What do you think of Tracy Ringolsby getting the J.G. Taylor Spink Award?
Is Tracy Ringolsby the first SABR member to enter the Hall of Fame? He’s a love him or hate him kind of guy, but in every dealing I’ve had with him, he’s been a pro. Whatever you think of the man with the ten-gallon hat, he’s earned his induction.
Brad Lidge is getting shopped? Are the Astros rebuilding or do they know something about Lidge that the rest of us don’t?
The Astros are a very interesting team. After two deep playoff runs, the team is remaking itself on the fly. While everyone paid attention to the Roger Clemens saga, beneath the surface, the team was exploring a couple other options, including Bobby Abreu (for Brandon Backe and Jason Lane), Alfonso Soriano and Kevin Mench, and trading Brad Lidge to several teams. I’m 99% sure that the Braves are one of the teams that made a serious inquiry about Lidge. The Astros did this a couple seasons ago, dealing away Billy Wagner, then Octavio Dotel, knowing that they had pitchers ready for the role behind them. They have that again with Dan Wheeler and Chad Qualls, plus enough pitching depth to fill in the roles they vacate. It’s smart management to replicate what you’ve done well and creating closers is something the Astros have done for years. Lidge’s confidence took a major hit in the playoffs and his twice-repaired elbow has some mileage on its latest ligament, so it’s a good time to start the shopping.
Kevin Millwood is the first of the Boras clients to get an offer (4/$44 million from the Mariners), but apparently that’s not enough to get it done. What’s he looking for and where will he end up?
Millwood and Boras–who showed up at the winter meetings in a pair of jeans that probably cost more than my car and who apparently attracts reporters in a way that magnets attract metal filings–are looking for something not unlike the Burnett deal. Millwood had a nice year in Cleveland, rebuilding his career, but many talked to me this week about his odd mechanics. He tips his head to the gloveside and doesn’t get much forward extension, but he’s consistent. His head tips to clear that high release and honestly, I’d rather have a guy who’s consistently bad (but not too bad) than one who’s just occasionally good. All that said, there’s no way I’d give Millwood–or any pitcher–that kind of contract length.
Matt Morris is a Giant now. Was three years too long for him or will the ballpark help him?
I’ll leave the park effects work to Clay and Nate and the defensive work to James and Keith, so I’ll stick to the injury aspects of Morris’ signing. Morris has remade himself after his shoulder injury and came back nicely from off-season cleanup. Pitchers that remake themselves after injury–think Tommy John or Frank Tanana–often have long careers. Morris has taken a pretty serious workload during his time in St Louis, but if you look at their track record, there’s not a lot of serious injury there to the starters. Morris isn’t a horrible risk from the injury standpoint and likely to be a positive component for a Giants team that you just have to think is going for it this year. I think Brian Sabean is sticking to what he does best and planning to build the team up with in-season trades.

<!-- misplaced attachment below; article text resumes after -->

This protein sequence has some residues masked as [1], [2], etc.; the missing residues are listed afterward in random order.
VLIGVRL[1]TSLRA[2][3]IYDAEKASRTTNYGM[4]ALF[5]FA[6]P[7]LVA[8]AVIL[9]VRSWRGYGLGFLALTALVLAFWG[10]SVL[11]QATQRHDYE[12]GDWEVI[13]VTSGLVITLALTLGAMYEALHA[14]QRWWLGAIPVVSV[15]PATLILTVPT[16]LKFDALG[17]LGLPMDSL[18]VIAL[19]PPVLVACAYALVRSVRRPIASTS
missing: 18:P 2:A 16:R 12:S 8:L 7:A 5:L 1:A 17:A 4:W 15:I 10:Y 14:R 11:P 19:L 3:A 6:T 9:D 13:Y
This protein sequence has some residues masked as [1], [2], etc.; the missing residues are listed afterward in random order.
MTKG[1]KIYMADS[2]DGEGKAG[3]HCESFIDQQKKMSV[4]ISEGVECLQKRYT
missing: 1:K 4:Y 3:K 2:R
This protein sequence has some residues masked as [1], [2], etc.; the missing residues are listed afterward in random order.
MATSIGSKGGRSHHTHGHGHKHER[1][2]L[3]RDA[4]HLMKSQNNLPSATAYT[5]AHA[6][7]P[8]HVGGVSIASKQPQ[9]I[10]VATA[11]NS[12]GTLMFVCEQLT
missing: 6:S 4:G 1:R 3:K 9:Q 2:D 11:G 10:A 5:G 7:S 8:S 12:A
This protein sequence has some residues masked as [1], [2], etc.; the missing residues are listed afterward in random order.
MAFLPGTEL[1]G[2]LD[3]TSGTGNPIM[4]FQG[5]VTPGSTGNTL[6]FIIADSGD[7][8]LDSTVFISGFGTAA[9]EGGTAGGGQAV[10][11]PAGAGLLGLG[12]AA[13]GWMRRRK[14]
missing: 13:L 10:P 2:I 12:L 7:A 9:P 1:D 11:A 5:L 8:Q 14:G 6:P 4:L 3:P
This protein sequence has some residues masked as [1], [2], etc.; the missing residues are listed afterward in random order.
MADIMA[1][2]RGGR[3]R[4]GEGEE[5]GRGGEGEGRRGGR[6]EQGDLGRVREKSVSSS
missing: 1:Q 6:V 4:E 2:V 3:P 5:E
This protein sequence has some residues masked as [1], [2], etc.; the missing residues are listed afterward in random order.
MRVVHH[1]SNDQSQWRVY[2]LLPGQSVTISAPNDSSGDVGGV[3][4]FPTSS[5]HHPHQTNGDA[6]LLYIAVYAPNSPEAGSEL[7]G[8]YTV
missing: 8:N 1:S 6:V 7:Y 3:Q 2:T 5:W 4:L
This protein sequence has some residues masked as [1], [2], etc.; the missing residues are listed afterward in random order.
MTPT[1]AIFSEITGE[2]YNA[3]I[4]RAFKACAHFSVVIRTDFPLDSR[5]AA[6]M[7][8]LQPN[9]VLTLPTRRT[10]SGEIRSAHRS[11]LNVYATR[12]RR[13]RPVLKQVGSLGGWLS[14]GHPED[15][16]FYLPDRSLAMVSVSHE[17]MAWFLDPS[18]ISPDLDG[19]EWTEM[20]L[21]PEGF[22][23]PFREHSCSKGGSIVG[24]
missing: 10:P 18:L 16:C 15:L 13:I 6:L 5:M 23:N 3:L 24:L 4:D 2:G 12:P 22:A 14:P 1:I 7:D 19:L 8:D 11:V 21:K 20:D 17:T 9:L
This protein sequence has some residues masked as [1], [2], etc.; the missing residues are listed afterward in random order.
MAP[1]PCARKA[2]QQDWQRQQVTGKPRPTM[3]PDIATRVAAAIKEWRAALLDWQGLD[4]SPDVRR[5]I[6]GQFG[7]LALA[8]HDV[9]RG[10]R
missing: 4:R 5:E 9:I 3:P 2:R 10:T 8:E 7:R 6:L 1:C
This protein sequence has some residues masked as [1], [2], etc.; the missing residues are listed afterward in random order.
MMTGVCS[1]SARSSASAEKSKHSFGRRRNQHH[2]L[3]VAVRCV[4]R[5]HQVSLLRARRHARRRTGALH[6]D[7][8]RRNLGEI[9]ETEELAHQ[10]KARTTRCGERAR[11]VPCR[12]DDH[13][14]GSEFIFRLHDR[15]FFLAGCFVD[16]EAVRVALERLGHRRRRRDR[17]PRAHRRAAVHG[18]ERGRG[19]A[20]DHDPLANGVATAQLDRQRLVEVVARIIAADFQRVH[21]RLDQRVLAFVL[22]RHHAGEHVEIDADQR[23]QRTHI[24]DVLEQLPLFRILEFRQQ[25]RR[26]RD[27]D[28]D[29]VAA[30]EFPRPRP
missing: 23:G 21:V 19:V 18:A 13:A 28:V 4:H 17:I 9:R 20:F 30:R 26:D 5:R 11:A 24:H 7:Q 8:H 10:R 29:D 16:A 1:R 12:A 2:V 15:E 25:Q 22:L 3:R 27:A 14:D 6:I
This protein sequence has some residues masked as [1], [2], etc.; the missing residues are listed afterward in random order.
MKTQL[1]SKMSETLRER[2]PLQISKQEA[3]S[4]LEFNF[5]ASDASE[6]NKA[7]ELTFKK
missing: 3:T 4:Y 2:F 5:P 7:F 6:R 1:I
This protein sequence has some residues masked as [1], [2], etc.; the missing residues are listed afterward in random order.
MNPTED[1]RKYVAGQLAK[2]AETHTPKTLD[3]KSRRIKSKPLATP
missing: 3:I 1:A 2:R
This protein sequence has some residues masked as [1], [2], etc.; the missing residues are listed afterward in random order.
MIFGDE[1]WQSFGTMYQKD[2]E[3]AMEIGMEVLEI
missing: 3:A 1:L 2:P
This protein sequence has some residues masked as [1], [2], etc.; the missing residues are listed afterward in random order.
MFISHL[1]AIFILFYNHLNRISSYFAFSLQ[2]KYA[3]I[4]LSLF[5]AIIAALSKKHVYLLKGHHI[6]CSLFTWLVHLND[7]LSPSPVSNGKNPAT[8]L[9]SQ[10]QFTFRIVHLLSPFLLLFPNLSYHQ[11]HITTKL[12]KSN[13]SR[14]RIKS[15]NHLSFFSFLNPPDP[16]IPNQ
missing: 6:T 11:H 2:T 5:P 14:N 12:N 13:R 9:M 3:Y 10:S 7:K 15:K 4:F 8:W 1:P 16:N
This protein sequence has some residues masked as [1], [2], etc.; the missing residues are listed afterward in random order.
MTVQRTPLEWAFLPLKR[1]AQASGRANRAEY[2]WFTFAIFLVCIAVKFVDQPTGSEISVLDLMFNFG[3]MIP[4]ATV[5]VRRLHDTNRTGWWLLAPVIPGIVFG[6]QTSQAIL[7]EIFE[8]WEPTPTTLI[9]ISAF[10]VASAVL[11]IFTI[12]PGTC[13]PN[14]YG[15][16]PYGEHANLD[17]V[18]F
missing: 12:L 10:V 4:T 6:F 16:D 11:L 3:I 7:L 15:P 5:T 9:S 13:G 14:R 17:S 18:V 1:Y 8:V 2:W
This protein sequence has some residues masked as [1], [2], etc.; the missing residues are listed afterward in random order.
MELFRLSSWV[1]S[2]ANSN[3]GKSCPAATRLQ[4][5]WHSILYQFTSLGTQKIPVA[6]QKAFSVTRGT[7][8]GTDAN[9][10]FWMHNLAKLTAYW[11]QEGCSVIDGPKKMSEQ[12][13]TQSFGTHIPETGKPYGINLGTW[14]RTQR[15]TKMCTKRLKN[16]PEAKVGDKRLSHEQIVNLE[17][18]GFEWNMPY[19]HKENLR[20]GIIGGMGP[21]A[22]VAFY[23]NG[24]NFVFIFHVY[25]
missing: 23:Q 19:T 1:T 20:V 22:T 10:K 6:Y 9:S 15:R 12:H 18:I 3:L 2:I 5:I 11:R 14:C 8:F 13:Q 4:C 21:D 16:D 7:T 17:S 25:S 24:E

The Rangers are getting crushed in the Metroplex for trading Alfonso Soriano and not getting back what they need, pitching. Worse, Brad Wilkerson was injured last season. What’s the deal there?
I don’t grasp how anyone doesn’t like this deal. Wilkerson gives the team a solid outfielder and opens a slot for Ian Kinsler. Assuming Terrmel Sledge can be a good fourth outfielder and Armando Galarraga (have to love that name) is your garden variety power-arm prospect, that’s a nice return. The Rangers never had as much market for Soriano as was thought. The best offer I know of was Scott Kazmir and while he may still become the ace many think he will, I’d much rather have Wilkerson. Jon Daniels and his staff aren’t done and I think this is just the first of a few moves that will have the Rangers competitive all year long and the rest of this decade.
Did you present the Dick Martin Award at the Winter Meetings?
The Brewers were kind enough to allow me to present the Award at one of their team functions. GM Doug Melvin and AGM Gord Ash were there, as well as the field staff, to see Roger Caplinger get the award he so richly deserves. (Quick note – PBATS gave their award this season to Tampa Bay, so I’m not the only one that’s recognizing these guys.) The DMA might never be the Cy Young or even a lesser award, but teams are beginning to notice and many ask me how their teams rate. One GM stopped me in the lobby and said it was now an organizational goal to win that award in the next three years. I don’t do many pictures in this column, but Roger Caplinger and Dan Wright deserve the recognition. Ned Yost is on the far right and you can figure out who the bald guy on the left is.
I do want to toss out some thanks while I have some space. Thank you to Jamey Newberg and his crew for inviting the BP gang out to his event. I’ll have a hard time not drafting Thomas Diamond in my leagues after meeting him. Thanks to James Click for picking the wine and to Chaim Bloom for introducing me to Leo Mazzone. To Cory Schwartz and Mike Siano for letting Joe and I sit in for an hour every day on MLB Radio. And finally to Brad Wochomurka for working his ass off all week making sure we had everything we needed on the radio side. I can’t wait for Orlando. It has to be warmer there.